The Feminist Avant-Garde of the 1970s
13 Mar - 31 May 2015
© Estate of Birgit Jürgenssen / Courtesy of Galerie Hubert Winter, Wien / VG Bild-Kunst, Bonn 2014/2015 / SAMMLUNG VERBUND, Wien
Untitled (Bus Riders I), 1976/2000
© Cindy Sherman, New York, Courtesy: Metro Pictures, New York / SAMMLUNG VERBUND, Wien
Works from the SAMMLUNG VERBUND, Vienna
13 March - 31 May 2015
Curators: Dr Gabriele Schor, SAMMLUNG VERBUND, Wien and Merle Radtke, M. A., Hamburger Kunsthalle
Featuring more than 30 international women artists, this wide-ranging exhibition highlights the early days of the feminist art movement. With over 150 major works drawn fromthe SAMMLUNG VERBUND in Vienna, it documents how female artists in the 1970s began collectively reshaping the "image of woman" – something that had never happened before in the history of art.
During this period, increasing numbers of women who had been born during or just after the Second World War had the opportunity to study at an art school or academy, enabling them to emancipate themselves from the traditional role of artist's muse or model. They went on to create works that challenged social norms and the mechanisms of the art business, developing radical new artistic practices and breaking with a male-dominated reality. Against the background of the civil rights movement and the women's movement, feminist issues emerged as a matte rof public debate: the personal was now political. Within a very short period of time, women began raising awareness and gaining public recognition by organising collective actions, demonstrations and independent exhibitions. The artists of the "feminist avant-garde" have examined how traditional images determine the perception of women and how they construct their own personal and social identity. Their work addresses a wide range of themes, such as the relegation of women to the one-dimensional role of housewife and mother, the use of one's own body in art, female sexuality, notions of beauty and violence against women.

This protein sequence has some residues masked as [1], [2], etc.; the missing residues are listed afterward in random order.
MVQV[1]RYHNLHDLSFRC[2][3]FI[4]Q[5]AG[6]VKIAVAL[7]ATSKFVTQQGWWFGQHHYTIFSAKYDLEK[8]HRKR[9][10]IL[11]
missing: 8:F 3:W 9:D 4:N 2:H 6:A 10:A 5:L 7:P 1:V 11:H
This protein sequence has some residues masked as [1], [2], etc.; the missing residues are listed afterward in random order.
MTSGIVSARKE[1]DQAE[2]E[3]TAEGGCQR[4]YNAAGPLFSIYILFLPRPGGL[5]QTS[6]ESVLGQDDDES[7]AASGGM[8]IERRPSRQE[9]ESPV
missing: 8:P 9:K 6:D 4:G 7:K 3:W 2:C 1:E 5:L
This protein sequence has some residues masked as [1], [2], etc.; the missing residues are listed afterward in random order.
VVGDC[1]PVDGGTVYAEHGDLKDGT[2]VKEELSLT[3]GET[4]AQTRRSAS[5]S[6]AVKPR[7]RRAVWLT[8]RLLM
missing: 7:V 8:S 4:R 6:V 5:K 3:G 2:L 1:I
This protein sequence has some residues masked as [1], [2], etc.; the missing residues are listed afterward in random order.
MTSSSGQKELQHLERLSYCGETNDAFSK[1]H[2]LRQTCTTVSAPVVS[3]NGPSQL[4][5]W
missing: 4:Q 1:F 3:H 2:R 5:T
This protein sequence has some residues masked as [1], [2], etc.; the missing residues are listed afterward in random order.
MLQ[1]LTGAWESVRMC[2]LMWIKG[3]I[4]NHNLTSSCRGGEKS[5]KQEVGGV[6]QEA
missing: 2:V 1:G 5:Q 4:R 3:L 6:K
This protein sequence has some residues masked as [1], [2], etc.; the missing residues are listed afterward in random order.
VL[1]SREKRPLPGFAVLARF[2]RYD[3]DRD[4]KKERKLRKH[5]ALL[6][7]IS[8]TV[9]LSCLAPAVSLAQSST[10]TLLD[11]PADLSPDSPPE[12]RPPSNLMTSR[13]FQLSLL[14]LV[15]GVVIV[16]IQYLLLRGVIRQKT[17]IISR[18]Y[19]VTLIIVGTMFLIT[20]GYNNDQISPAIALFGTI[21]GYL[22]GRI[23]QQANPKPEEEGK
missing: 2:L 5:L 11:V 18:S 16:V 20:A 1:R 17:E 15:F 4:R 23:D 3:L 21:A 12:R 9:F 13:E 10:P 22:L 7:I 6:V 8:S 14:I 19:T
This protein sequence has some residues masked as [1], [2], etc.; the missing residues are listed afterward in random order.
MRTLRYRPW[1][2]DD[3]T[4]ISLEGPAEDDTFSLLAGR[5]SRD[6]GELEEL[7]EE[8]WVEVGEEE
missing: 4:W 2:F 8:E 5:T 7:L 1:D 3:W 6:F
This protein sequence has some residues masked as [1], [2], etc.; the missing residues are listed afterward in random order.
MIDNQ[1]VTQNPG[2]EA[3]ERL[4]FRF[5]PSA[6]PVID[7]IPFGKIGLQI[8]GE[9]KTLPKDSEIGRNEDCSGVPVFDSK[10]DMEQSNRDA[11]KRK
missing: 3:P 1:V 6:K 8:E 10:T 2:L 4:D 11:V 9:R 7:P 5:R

Many female artists are united in their rejection of stereotypical roles. Martha Rosler, for example, uses exaggeration and parody to criticise women's traditionally domestic role, and Birgit Jürgenssen tied a cooker around her neck like an apron in her work Hausfrauen-Küchenschürze. By playing with the camera or employing masquerade and costumes as an effective means of self-representation, women artists have challenged conventional notions of identity or femininity and exposed these as social constructs. Cindy Sherman, Suzy Lake, Hannah Wilke and Martha Wilson cast themselves in a variety of roles for their photographic investigations into everyday and historical clichés. In a similar way, Lynn Hershman Leeson created a fictional alter ego as "Roberta Breitmore" and enacted this character for a number of years. While accepted cultural ideals of beauty and perfection play an important role for all of theartists mentioned above, these themes are specifically and impressively addressed in the work of Rita Myers and Ewa Partum.
Numerous women artists have turned to new media such as photography, film or video, due to the fact that these are not laden with art-historical baggage; others employ performanceor action-based art as their chosen means of expression. VALIE EXPORT, for example, invited passers-by on Munich's Stachus square to visit her Tapp- und Tastkino – meaning that they could put their hands inside a box she was wearing over her naked chest. Female artists have often exploited their own bodies as art material, whereby some –such as Ana Mendieta or Gina Pane – have pushed themselves to the very limits of physical endurance. Using humour, irony, subtlety and provocation, the artists of the "feminist avant-garde" have deconstructed the traditional female iconography.
Along with artists such as VALIE EXPORT, Cindy Sherman and Martha Rosler whose work is familiar to a wide audience, the exhibition also provides a rare opportunity to discover some equally accomplished but less well-known members of the "feminist avant-garde".
The SAMMLUNG VERBUND was founded in 2004 in Vienna by VERBUND, Austria's leading producer of electricity from hydropower. The collection focuses on international contemporary art from 1970 to the present day, with a unique emphasis on the "Feminist avant-garde" of the 1970s. Dr Gabriele Schor, director of the SAMMLUNG VERBUND, coined the term "feminist avant-garde" to highlight the pioneering role played by these artists.
Helena Almeida (*1934, Portugal), Eleanor Antin (*1935, USA), Lynda Benglis (*1941, USA), Renate Bertlmann (*1943, Austria),Teresa Burga (*1935, Peru), Lili Dujourie (*1941, Belgium), Mary Beth Edelson(*1933, USA), Renate Eisenegger (*1949, Germany), VALIE EXPORT (*1940, Austria), Esther Ferrer (*1937, Spain), Lynn Hershman Leeson (*1941, USA), Alexis Hunter(1948, New Zealand–2014, United Kingdom), Sanja Iveković (*1949, Croatia), Birgit Jürgenssen (1949–2003, Austria), Ketty La Rocca (1938–1976, Italy),Leslie Labowitz (*1946, USA), Suzanne Lacy (*1945, USA), Suzy Lake (*1947,USA), Karin Mack (*1940, Austria), Ana Mendieta (1948, Cuba–1985, USA), Rita Myers (*1947, USA), ORLAN (*1947, France), Gina Pane (1939–1990, France), Ewa Partum (*1945, Poland), Ulrike Rosenbach (*1943, Germany), Martha Rosler (*1943, USA), Carolee Schneemann (*1939, USA), Cindy Sherman (*1954, USA), Penny Slinger (*1947, United Kingdom), Annegret Soltau (*1946, Germany), Hannah Wilke (1940–1993, USA), Martha Wilson (*1947, USA), Francesca Woodman (1958–1981, USA), Nil Yalter (*1938, Egypt/France)